The body of Christ is required to judge the motives and intentions of others in the body. Jesus referred to this as being a fruit inspector. It reminded me of an article that I had read about a Fruit Inspector for the State of California. He was let go because of how he had inspected the orchards in his district. It seems he would drive down the freeway, weaving in and out of traffic while quickly glancing at the fruit orchards he was to inspect. He would fail or pass an orchard by this method of inspection. I can tell that none of us would want this person to be assigned to look over any orchard we may own. A good fruit inspector would slow down, pull off the highway, drive into the orchard, turn off his engine and get out of the car. They would walk up to the trees, climb their branches, and carefully make their way out onto a limb to inspect the fruit. Why? Because often the choicest fruit is found out on a limb.
Being a good fruit inspector means you have to be knowledgeable at judging the condition of the fruit that you are looking at before you. This skill comes only after years of training by a skilled professional who can judge the condition of the fruit. This may be how a person learns to judge the fruit found on a fruit tree. But what about the fruit that is evident in the life of a Christian? Whether it be the person over you, the person sitting next to you, or a move of the Holy Spirit within the church, it would be impossible to do any of the above, without having to make an accurate judgment call.
The scripture most commonly used to come against the notion that a person is permitted to judge is found in Matthew 7:1, “Do not judge, or you too will be judged.” People often use this text to stop others from bringing correction to a situation. It is taken out of context when we fail to look at the other texts that follow verse 1. Using it solely as your proof-text to silence others from showing the heresy or personal sins of a person is not how Jesus intended Christians to speak correction into a situation. I have heard people use it as a way to silence others in hopes that the fear of being judged would stop them from speaking.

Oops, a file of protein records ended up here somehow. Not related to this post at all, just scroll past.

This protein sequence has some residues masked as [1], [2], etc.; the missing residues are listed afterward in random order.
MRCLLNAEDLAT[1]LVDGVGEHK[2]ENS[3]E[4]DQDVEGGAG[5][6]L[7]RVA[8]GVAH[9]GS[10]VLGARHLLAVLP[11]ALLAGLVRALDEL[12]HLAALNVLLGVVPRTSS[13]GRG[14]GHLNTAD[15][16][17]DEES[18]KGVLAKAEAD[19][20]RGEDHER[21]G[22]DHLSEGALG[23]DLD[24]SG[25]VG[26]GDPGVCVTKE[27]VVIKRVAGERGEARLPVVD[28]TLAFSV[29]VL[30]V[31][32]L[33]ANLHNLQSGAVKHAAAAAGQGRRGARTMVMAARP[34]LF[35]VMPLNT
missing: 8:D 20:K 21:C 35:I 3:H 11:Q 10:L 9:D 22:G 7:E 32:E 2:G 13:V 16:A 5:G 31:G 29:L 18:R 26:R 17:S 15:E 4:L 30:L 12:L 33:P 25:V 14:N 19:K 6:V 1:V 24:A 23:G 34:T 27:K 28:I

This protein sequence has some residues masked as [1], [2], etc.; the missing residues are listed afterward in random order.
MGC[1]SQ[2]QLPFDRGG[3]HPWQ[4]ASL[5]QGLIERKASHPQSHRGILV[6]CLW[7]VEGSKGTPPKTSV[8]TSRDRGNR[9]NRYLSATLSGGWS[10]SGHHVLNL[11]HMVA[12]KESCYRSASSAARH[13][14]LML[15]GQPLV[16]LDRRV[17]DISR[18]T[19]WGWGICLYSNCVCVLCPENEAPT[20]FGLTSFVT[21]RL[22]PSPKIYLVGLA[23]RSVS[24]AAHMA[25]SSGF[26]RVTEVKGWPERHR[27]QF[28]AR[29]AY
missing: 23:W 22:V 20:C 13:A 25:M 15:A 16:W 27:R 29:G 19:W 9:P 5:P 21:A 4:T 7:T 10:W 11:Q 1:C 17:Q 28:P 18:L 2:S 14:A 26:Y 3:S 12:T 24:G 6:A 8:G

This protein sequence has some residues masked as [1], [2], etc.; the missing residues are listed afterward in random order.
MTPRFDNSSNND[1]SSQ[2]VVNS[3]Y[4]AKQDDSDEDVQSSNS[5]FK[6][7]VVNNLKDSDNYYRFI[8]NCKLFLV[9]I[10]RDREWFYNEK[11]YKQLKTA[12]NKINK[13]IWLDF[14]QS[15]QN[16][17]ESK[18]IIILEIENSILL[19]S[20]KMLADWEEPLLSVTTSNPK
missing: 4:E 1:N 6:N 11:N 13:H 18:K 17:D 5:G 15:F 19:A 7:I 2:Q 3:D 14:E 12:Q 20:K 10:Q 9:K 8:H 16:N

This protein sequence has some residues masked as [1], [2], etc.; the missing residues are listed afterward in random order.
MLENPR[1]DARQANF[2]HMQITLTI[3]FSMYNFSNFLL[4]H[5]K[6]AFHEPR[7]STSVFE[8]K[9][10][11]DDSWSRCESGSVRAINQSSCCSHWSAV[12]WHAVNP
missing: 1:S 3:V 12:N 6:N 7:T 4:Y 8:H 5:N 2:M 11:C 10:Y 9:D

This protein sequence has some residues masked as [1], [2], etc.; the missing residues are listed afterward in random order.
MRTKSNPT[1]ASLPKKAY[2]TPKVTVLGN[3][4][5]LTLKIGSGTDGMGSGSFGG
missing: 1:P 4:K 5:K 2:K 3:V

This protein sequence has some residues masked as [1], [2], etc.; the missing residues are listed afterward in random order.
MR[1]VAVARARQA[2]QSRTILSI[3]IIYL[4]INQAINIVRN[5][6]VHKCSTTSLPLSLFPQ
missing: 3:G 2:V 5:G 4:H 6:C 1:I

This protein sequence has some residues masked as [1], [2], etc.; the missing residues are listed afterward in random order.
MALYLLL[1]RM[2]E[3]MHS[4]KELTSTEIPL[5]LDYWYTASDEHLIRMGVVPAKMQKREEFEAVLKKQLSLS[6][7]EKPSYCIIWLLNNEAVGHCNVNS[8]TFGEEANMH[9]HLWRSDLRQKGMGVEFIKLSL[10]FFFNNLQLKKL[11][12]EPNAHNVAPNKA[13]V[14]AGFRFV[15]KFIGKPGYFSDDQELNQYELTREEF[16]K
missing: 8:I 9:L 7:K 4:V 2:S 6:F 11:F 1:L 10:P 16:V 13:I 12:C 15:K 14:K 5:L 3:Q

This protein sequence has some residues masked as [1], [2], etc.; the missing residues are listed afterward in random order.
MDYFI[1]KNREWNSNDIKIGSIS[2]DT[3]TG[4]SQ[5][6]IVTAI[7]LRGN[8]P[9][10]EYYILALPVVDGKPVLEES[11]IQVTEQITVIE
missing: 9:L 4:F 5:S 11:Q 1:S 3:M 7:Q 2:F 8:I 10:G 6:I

But are they correct in their understanding of the scripture? Let’s read the verse that follows (v.2) and see what it says. “For in the same way you judge others, you will be judged, and with the measure you use, it will be measured to you.” So it appears that they are correct; the same way we judge others is how we will be judged. I guess that would be understandable. But again, that isn’t the end of the matter. In verse three, Jesus continues by saying, “Why do you look at the speck of sawdust in your brother’s eye and pay no attention to the plank in your own eye? Note the context of its use in the text. One person had a speck of sawdust in their eye while the other had a huge beam in theirs. What Jesus is pointing us to is whether we are judging righteously or hypocritically. Listen to what Jesus says in verse 4. “How can you say to your brother, ‘Let me take the speck out of your eye,’ when all the time there is a plank in your own eye? You hypocrite, first take the plank out of your own eye, and then you will see clearly to remove the speck from your brother’s eye.”